The browser you are using is not supported by this website. All versions of Internet Explorer are no longer supported, either by us or Microsoft (read more here:

Please use a modern browser to fully experience our website, such as the newest versions of Edge, Chrome, Firefox or Safari etc.

Alexander Mustill. Profile picture.

Alexander Mustill


Alexander Mustill. Profile picture.

Dynamical orbital evolution scenarios of the wide-orbit eccentric planet HR 5183b


  • Alexander J. Mustill
  • Melvyn B. Davies
  • Sarah Blunt
  • Andrew Howard

Summary, in English

The recently discovered giant exoplanet HR5183b exists on a wide, highly eccentric orbit (a = 18 au, e = 0.84). Its host star possesses a common proper-motion companion which is likely on a bound orbit. In this paper, we explore scenarios for the excitation of the eccentricity of the planet in binary systems such as this, considering planet-planet scattering, Lidov-Kozai cycles from the binary acting on a single-planet system, or Lidov-Kozai cycles acting on a two-planet system that also undergoes scattering. Planet-planet scattering, in the absence of a binary companion, has a $2.8{-}7.2{{ rm per cent}}$ probability of pumping eccentricities to the observed values in our simulations, depending on the relative masses of the two planets. Lidov-Kozai cycles from the binary acting on an initially circular orbit can excite eccentricities to the observed value but require very specific orbital configurations for the binary and overall there is a low probability of catching the orbit at the high observed high eccentricity ($0.6{{ rm per cent}}$). The best case is provided by planet-planet scattering in the presence of a binary companion: here, the scattering provides the surviving planet with an initial eccentricity boost that is subsequently further increased by Kozai cycles from the binary. We find a success rate of $14.5{{ rm per cent}}$ for currently observing e ≥ 0.84 in this set-up. The single-planet plus binary and two-planet plus binary cases are potentially distinguishable if the mutual inclination of the binary and the planet can be measured, as the latter permits a broader range of mutual inclinations. The combination of scattering and Lidov-Kozai forcing may also be at work in other wide-orbit eccentric giant planets, which have a high rate of stellar binary companions.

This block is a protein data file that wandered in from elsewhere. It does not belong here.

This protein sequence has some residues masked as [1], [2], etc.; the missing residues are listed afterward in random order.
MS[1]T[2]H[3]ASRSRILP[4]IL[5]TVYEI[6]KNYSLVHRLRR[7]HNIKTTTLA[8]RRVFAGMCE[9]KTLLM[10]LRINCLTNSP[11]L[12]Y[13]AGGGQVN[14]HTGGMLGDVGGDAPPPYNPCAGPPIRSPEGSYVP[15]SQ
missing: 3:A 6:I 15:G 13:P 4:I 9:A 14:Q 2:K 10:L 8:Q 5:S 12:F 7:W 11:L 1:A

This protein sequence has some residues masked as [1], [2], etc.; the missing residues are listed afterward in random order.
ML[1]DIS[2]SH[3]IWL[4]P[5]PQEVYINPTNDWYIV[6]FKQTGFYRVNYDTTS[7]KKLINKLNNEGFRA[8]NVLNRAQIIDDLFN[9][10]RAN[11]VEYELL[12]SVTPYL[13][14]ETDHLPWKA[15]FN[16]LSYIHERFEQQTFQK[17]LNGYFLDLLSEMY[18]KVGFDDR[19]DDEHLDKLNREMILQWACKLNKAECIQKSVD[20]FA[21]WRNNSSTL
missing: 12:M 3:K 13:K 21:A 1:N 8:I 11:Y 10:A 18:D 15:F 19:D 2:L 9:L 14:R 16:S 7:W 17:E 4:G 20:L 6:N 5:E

• Lund Observatory
  • Lund University Bioimaging Center

Publishing year







Monthly Notices of the Royal Astronomical Society





Document type

Journal article


Oxford University Press


  • Astronomy, Astrophysics and Cosmology


  • binaries: general
  • planets and satellites: dynamical evolution and stability
  • planets and satellites: formation
  • stars: individual: HR5183




  • IMPACT: Comets, asteroids and the habitability of planets
  • Consolidating CHEOPS and preparing for PLATO: Exoplanet studies in the 2020s


  • ISSN: 0035-8711